Blogs: Paul Pillar

An Order That Will Increase Terrorism

The Big Lie and Foreign Policy

Why Donald Trump Might Become an Interventionist

Evaluating Obama

Paul Pillar

Most of the end-of-presidency appraisals of Barack Obama’s performance in office have failed to capture the most important aspects of his presidency and what distinguishes it from others.  This shortcoming is only partly due to the difficulty of making good judgments about such things without the perspective that only the passage of time can provide—although this difficulty is indeed a significant factor, as suggested by how much general opinion about some past presidents has changed over time.

Appraisals that are inclined to praise Mr. Obama, including ones coming from people associated with his administration, have often taken the form of laundry lists of accomplishments while doing little to capture the more general essence of his approach to public policy.  One accomplishment in particular that probably has been invoked so often that the frequency of the invocation has been well out of proportion to its intrinsic significance is the killing of Osama bin Laden.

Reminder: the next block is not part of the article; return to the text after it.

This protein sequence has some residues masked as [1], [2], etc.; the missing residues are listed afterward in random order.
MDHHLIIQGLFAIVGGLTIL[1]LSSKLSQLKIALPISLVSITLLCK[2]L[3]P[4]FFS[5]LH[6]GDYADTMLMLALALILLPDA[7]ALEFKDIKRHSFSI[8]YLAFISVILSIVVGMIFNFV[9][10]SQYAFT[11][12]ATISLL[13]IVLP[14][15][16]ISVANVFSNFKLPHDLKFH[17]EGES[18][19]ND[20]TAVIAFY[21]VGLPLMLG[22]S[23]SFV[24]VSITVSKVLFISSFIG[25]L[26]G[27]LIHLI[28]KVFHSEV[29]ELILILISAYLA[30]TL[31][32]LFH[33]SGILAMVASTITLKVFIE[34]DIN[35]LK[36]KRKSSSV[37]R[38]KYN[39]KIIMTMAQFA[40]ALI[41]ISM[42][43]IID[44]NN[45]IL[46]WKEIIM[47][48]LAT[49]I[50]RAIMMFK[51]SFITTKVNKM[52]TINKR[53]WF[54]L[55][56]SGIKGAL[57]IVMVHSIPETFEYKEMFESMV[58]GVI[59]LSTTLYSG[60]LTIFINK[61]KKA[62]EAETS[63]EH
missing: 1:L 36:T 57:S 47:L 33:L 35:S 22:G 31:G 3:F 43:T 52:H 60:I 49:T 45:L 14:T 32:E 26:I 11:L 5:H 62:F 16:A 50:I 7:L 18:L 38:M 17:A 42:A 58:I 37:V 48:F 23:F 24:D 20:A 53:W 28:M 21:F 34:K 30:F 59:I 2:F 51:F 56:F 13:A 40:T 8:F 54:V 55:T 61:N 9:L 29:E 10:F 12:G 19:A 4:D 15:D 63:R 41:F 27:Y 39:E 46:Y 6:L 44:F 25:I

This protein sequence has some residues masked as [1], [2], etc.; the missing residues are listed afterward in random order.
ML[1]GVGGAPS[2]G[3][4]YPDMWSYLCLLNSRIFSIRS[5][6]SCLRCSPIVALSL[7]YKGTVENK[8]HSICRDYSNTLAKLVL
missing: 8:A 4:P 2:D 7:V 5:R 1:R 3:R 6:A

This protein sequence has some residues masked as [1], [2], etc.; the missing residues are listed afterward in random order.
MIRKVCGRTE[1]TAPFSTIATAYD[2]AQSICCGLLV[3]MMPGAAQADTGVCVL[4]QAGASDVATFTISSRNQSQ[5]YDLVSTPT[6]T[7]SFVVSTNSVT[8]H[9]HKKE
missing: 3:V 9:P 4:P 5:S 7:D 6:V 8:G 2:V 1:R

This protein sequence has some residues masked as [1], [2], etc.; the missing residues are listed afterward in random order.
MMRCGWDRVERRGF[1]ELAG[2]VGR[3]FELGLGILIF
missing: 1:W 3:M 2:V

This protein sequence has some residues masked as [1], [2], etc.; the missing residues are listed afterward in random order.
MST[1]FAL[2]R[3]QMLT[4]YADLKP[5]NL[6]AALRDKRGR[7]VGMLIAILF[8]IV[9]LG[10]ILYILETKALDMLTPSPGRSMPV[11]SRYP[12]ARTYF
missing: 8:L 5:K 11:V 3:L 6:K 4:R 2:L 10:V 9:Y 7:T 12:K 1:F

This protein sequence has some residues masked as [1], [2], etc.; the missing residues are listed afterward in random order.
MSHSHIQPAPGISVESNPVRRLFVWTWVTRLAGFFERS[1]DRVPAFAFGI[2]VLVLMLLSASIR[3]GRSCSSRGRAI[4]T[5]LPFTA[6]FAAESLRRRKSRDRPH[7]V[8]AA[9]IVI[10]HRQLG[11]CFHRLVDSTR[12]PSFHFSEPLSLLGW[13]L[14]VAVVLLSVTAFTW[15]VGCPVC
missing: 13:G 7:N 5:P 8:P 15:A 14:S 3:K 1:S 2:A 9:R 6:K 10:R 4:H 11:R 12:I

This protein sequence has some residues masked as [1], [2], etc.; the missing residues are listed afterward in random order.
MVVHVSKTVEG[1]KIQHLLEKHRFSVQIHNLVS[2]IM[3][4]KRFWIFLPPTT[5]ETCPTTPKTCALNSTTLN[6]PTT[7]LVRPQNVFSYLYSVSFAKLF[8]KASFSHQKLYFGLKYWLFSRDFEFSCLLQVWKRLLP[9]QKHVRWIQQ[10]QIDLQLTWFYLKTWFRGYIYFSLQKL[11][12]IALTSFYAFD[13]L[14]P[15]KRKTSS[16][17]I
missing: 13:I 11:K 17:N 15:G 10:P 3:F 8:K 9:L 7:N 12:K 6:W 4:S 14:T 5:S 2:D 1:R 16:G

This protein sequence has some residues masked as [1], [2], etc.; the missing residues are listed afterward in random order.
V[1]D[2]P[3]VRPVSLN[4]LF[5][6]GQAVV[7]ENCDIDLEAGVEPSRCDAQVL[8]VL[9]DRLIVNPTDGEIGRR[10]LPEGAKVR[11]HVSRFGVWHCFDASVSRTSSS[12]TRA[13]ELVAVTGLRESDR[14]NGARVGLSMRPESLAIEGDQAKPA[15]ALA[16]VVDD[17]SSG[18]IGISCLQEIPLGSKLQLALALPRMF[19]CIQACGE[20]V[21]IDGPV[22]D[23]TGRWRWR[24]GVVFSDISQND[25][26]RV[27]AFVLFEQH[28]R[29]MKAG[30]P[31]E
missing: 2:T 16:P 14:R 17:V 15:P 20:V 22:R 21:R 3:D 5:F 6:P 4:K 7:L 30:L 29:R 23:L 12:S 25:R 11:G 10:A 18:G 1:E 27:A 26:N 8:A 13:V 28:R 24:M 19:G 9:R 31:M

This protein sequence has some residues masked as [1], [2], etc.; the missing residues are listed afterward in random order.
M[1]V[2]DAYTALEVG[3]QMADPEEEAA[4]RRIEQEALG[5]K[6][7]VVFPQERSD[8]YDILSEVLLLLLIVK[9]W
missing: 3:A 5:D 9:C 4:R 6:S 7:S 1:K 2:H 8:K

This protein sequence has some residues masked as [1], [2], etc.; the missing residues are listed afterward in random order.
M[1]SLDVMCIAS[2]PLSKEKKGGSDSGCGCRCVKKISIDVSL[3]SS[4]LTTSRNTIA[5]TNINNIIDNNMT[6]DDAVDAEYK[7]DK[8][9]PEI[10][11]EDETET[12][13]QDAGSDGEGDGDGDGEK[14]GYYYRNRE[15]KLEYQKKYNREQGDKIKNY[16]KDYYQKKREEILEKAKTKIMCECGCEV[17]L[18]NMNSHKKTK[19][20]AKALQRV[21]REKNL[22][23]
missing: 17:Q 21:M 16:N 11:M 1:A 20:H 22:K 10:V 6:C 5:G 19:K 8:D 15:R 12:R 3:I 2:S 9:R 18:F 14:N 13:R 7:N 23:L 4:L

Appraisals inclined to be critical of Mr. Obama have been coming mainly from two different camps that on most issues disagree strongly with each other.  One consists of those on the political right who have opposed President Obama all along and are simply extending their opposition into their retrospective commentary.  The other camp includes progressive realists who express disappointment that Mr. Obama did not do more than he did to extract the United States from wars, to curtail an overextended and overly interventionist foreign policy, and to move more boldly to shake loose from some other costly habits of what had become a Washington consensus.  The criticism, from either or both of these camps, has exhibited three major deficiencies, among others.

One is to lose sight of what is practically and politically feasible, and to judge this president against some hypothetical ideal rather than against feasible alternatives.  Presidents need to be graded on the curve, because hypothetical ideals are impossible standards for anyone to meet in the real world of political competition and policy-making.  Populating the curve are presidents who come before and after, and alternative policies seriously offered—as distinct from vague expressions of dislike for the status quo—during the graded president’s own term.  Presidential politics, like other politics, is the art of the possible, and wise presidents pick which battles to wage and where they should allocate limited political resources.